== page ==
The Supreme Court of Canada has ruled that aboriginal background should be a paramount consideration when sentencing violent offenders who have breached long-term supervision orders.
In a 6-1 decision, the justices ruled on a pair of cases in which offenders on long-term supervision were sentenced after violating the terms of their orders. Both men had long, violent, criminal histories.
The justices said the issue of aboriginal background must be considered even in cases where the accused have been placed under long-term supervision by the courts.
"To be clear, courts must take judicial notice of such matters as the history of colonialism, displacement and residential schools and how that history continues to translate into lower educational attainment, lower incomes, higher unemployment, higher rates of substance abuse and suicide and, of course, higher levels of incarceration for Aboriginal Peoples," Justice Louis LeBel wrote for the majority.
"Failing to take these circumstances into account would violate the fundamental principle of sentencing."
The ruling marked the first time the court has ruled on how the Gladue principles, guidelines set by Parliament on aboriginal sentencing, are to be applied in cases involving long-term, violent offenders.
Those Criminal Code provisions are not a "race-based discount on sentencing," LeBel wrote. They are a "remedial provision designed to ameliorate the serious problem of overrepresentation of Aboriginal People in Canadian prisons and to encourage sentencing judges to have recourse to a restorative approach to sentencing."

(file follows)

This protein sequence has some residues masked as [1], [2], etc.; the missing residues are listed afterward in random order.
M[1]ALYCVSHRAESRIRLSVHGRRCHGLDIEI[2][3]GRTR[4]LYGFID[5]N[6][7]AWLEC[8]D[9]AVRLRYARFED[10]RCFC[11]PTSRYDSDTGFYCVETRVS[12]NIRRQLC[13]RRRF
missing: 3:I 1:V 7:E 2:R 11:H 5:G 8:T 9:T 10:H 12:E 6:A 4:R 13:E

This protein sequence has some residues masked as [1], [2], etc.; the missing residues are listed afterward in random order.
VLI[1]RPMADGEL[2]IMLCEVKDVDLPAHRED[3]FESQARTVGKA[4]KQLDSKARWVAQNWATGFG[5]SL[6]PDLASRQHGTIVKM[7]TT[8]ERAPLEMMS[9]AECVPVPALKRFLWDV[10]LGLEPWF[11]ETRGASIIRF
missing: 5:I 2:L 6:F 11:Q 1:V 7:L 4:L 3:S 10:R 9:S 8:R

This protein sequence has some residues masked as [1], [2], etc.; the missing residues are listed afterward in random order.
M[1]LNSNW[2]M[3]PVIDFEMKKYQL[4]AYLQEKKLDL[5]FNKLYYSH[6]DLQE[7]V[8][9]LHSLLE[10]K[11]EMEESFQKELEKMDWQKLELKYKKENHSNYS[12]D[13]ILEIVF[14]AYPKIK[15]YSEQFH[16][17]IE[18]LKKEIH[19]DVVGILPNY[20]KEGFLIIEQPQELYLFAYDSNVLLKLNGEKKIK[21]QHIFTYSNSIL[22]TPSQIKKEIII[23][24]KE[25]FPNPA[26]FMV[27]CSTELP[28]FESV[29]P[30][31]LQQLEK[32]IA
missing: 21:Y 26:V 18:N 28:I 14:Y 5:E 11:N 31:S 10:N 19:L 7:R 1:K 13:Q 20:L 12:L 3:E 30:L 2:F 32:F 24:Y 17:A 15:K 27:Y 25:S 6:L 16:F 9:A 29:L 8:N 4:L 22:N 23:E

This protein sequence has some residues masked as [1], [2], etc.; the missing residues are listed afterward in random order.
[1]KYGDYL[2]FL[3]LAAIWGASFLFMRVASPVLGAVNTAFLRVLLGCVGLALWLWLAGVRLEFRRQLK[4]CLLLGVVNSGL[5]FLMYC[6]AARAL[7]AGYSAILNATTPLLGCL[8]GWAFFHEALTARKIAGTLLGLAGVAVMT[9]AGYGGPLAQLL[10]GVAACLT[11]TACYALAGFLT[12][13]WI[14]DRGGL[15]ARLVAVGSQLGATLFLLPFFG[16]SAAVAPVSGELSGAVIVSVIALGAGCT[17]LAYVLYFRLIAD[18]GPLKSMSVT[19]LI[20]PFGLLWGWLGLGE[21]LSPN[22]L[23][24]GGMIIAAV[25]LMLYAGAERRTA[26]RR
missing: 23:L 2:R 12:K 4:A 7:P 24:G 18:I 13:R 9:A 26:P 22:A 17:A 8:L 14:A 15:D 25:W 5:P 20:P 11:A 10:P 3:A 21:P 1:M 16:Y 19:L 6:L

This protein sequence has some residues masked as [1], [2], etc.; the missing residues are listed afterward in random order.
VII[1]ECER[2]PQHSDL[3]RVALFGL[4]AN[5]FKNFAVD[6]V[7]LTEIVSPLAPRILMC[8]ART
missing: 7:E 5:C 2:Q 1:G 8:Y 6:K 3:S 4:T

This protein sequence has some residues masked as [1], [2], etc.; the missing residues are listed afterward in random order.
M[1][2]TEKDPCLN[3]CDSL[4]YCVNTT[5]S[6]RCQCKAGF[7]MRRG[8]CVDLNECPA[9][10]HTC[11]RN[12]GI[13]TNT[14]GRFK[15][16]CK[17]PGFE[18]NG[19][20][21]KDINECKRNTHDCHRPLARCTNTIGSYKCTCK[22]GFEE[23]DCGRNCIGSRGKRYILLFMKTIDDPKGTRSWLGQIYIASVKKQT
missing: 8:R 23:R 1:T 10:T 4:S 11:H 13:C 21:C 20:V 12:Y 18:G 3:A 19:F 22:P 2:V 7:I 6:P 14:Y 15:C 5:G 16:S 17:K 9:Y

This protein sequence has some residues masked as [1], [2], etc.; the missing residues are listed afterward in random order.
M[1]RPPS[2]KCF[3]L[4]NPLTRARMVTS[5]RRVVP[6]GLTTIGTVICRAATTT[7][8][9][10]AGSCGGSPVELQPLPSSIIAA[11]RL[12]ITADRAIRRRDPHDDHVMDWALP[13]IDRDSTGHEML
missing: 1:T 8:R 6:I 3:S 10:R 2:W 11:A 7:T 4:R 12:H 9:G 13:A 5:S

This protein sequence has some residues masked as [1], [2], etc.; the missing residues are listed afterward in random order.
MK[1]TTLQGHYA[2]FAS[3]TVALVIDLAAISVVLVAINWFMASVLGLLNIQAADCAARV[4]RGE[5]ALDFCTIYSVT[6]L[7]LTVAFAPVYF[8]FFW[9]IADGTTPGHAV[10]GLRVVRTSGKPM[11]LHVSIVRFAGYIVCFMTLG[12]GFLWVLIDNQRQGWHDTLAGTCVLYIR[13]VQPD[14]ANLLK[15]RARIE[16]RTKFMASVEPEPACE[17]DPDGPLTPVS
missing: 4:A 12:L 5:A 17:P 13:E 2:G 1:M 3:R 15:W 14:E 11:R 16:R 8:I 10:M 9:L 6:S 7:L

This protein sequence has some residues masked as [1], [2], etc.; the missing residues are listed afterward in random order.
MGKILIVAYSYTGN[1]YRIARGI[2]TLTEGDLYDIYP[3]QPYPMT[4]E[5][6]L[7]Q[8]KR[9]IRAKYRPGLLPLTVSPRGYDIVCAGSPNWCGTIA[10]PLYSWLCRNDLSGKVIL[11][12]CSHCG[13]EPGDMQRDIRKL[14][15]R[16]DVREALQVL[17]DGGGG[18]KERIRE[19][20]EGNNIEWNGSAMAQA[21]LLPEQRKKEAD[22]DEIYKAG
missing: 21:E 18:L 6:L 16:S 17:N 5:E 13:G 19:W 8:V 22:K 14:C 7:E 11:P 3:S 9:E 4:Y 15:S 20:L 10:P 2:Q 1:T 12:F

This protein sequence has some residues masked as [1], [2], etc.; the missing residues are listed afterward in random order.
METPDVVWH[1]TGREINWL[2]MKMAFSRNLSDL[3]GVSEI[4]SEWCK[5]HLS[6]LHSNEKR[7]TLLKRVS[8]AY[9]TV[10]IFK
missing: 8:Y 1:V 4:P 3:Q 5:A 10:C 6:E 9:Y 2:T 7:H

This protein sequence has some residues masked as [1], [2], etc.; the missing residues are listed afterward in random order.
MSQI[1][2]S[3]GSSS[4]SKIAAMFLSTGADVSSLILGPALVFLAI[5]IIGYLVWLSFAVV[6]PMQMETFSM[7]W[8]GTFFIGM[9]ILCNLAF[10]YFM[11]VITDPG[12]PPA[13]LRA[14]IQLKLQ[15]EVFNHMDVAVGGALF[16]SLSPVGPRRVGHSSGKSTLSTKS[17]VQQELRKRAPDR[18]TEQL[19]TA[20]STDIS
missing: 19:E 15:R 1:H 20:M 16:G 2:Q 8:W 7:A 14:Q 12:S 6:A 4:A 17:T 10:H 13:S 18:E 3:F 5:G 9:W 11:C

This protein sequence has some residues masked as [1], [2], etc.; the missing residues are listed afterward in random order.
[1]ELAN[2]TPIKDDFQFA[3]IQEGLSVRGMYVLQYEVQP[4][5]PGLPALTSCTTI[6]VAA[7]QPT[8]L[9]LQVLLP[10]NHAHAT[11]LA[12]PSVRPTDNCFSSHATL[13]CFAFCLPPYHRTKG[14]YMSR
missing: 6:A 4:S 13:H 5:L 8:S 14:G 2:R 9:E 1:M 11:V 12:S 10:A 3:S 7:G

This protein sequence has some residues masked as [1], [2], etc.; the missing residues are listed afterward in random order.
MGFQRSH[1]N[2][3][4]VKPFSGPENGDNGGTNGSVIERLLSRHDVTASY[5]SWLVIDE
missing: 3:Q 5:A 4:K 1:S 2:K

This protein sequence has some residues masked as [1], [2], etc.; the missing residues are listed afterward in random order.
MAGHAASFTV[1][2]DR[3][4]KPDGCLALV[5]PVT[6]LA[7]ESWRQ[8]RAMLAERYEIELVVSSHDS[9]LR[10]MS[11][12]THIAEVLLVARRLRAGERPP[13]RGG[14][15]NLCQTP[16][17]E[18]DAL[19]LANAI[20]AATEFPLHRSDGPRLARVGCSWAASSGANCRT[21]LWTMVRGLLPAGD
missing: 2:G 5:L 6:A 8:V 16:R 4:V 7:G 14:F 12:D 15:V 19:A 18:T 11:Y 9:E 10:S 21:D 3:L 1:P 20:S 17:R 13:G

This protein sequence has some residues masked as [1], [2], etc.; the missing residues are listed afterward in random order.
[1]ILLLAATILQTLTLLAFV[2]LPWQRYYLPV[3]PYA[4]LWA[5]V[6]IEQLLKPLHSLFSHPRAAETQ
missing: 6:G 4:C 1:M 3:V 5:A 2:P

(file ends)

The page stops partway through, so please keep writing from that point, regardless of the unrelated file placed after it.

In one of the cases, a man who breached an order to abstain from alcohol and was sentenced to three years for the breach had his sentence cut to one year. Manasie Ipeelee was caught cycling drunk in Kingston in August 2008 and pleaded guilty to breach of his order. His three-year sentence was upheld by the Ontario Court of Appeal until it was overturned Friday by the Supreme Court. Ipeelee's adult record contained 24 convictions, including sexual assault.
In the other case, the justices rejected a Crown appeal which wanted a stiffer sentence for an offender who was caught using cocaine and morphine at a halfway house in Vancouver.
Last year, the British Columbia Court of Appeal judge reduced Frank Ladue's three-year sentence for breaching a court order to one year.
His record lists more than three dozen convictions, including robbery and sexual assault.
What do you think about this? Do you believe there's any merit in this argument that aboriginal history and socio-economic background should influence the justice system in terms of giving lighter sentences? What does that mean for ethnicities/cultures which, on average, have a lower violent crime rate? Should that mean longer sentences for offenders of those cultures?